High-Stakes Testing


  • Massachusetts has yet to fully realize the letter and spirit of the Education Reform Act of 1993, which called for a comprehensive assessment system composed of a variety of instruments and methods that are sensitive to different learning styles and barriers to learning such as English language proficiency and learning disabilities.
  • To reach our aspirations for educational quality and equity, Massachusetts public schools need balanced systems of: evaluation, assessment, and accountability.
  • We need a system that reflects and supports high and broad aspirations for our children, and measures the breadth and depth of all the skills required for success in our changing world. Such skills include the “21st Century skills” of creativity, critical thinking, problem solving, communication and collaboration, media and information literacy, flexibility, initiative, social and cross-cultural skills and understandings, leadership, self-motivation and responsibility.
  • These skills are needed for students to succeed in college and skilled employment, but colleges and employers report that Massachusetts high school graduates still largely lack these capacities.
  • Achievement gaps remain unacceptably large, and dropout rates, already high before Education Reform, are rising among urban minority populations and among English language learners and students with disabilities.
  • Our current accountability structure suffers from an imbalance that places too much emphasis on standardized test outcomes and results in “goal distortion,” i.e., a diversion of attention from many important school goals to focus only on those that are measured by high stakes tests.
  • A consequence of this goal distortion has been less social studies, science, art, music, and physical education, as well as lack of attention to the 21st century skills, particularly for low-income children.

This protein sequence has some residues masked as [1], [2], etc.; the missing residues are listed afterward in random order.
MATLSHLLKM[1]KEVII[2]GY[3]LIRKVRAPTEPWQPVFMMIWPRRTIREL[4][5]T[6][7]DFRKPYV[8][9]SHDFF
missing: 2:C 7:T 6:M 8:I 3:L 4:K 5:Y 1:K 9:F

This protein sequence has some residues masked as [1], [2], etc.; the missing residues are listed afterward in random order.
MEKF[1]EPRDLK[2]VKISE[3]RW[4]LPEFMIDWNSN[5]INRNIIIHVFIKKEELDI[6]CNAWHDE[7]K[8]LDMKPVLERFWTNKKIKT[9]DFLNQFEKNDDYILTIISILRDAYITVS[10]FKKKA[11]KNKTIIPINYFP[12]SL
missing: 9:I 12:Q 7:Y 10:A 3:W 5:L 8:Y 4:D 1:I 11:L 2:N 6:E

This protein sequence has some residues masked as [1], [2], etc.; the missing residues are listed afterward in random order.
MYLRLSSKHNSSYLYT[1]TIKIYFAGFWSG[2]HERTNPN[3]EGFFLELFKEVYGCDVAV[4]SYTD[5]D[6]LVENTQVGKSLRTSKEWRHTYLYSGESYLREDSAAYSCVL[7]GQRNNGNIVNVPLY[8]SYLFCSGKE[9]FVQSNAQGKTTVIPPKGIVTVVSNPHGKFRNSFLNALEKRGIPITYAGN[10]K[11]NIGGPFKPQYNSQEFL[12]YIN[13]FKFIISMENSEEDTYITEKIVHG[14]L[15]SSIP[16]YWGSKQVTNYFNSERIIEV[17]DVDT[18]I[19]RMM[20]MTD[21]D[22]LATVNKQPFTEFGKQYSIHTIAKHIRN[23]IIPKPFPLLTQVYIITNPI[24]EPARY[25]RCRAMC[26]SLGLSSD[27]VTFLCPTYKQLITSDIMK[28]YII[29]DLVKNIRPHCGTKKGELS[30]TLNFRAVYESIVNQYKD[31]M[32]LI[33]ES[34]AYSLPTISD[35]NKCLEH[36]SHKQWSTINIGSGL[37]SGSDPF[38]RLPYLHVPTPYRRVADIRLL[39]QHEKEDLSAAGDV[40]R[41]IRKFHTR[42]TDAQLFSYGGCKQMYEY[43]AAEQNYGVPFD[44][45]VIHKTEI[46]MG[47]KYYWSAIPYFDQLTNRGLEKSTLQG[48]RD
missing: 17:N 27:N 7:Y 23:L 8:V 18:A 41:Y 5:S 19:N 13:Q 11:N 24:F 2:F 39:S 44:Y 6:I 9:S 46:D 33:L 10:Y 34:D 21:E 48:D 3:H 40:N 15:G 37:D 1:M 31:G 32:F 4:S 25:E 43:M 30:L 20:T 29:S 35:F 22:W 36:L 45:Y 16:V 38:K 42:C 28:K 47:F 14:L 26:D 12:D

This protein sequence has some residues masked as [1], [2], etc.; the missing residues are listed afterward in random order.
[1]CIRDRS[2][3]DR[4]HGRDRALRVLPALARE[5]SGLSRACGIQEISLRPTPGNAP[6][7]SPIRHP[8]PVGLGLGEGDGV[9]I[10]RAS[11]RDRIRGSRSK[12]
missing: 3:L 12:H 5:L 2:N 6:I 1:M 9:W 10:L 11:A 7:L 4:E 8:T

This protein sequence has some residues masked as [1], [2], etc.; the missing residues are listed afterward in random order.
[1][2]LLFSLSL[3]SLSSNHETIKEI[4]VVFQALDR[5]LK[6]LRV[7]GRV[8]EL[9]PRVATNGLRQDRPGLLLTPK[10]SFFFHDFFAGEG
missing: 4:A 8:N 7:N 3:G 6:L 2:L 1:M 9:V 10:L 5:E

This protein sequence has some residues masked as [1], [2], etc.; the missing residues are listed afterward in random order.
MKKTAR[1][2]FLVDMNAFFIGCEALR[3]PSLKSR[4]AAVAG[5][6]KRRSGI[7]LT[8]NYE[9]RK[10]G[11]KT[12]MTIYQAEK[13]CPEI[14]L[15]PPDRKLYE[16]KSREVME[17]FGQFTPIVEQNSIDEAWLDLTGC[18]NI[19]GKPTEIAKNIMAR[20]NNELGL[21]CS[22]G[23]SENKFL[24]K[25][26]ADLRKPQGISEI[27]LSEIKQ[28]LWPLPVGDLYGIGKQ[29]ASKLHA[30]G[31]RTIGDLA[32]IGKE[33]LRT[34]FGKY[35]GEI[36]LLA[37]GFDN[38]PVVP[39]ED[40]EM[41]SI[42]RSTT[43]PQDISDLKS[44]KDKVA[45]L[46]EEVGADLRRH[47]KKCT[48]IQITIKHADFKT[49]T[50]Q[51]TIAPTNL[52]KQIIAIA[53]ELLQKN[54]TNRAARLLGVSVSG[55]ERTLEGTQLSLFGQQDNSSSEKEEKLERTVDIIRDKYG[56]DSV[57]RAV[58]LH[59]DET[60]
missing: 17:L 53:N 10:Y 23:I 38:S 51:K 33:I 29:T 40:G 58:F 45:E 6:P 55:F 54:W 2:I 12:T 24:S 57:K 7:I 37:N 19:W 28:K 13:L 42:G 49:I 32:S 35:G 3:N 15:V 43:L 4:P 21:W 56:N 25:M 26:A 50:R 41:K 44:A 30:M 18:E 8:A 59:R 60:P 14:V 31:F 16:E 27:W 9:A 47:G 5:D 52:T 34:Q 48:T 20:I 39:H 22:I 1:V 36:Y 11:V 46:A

Citizens for Public Schools believes that we need to reform our state assessment and accountability system to include local classroom-based assessments combined with limited state-wide assessments to provide multiple sources of evidence of student learning and progress. These, together with an accreditation process, would eliminate the goal distortion and narrowing that has resulted from the current system and ensure a balanced and comprehensive accountability system that addresses the full range of academic and other 21st century skills;


Citizens for Public Schools calls for fundamental reform of our current test-based accountability system and an end to the high stakes uses of standardized test results, including an end to our graduation test requirement. We think it’s time to develop a balanced assessment and accountability system that will promote 21st century skills, educate the whole child and focus state attention and resources on schools and districts that most need help in their efforts to improve quality and outcomes for every student. We support the work of the Massachusetts Consortium for Innovative Education Assessment (MCIEA) to develop and implement tools for such a system. 

What Can You Do?

  • Join Citizens for Public Schools.
  • Stay connected and informed about the issue by subscribing to CPS’s email newsletter, “News You Can Use About Our Schools.” To subscribe, send an email to lisa@citizensforpublicschools.org
  • Contribute your story about high-stakes testing to our blog, Life Under MCAS. (To send a story, email lisa@citizensforpublicschools.org.)
  • If you are a business owner, read and consider adding your name to the Statement of the Association of Business Leaders for Education (ABLE) on High-Stakes Standardized Testing.
  • Write letters to the editor sharing your views on how to improve public education by reforming the high-stakes MCAS.
  • Talk to your friends and neighbors about the need to improve public education for all with better assessment and accountability and urge them to join CPS.
  • Follow us on Facebook and Twitter

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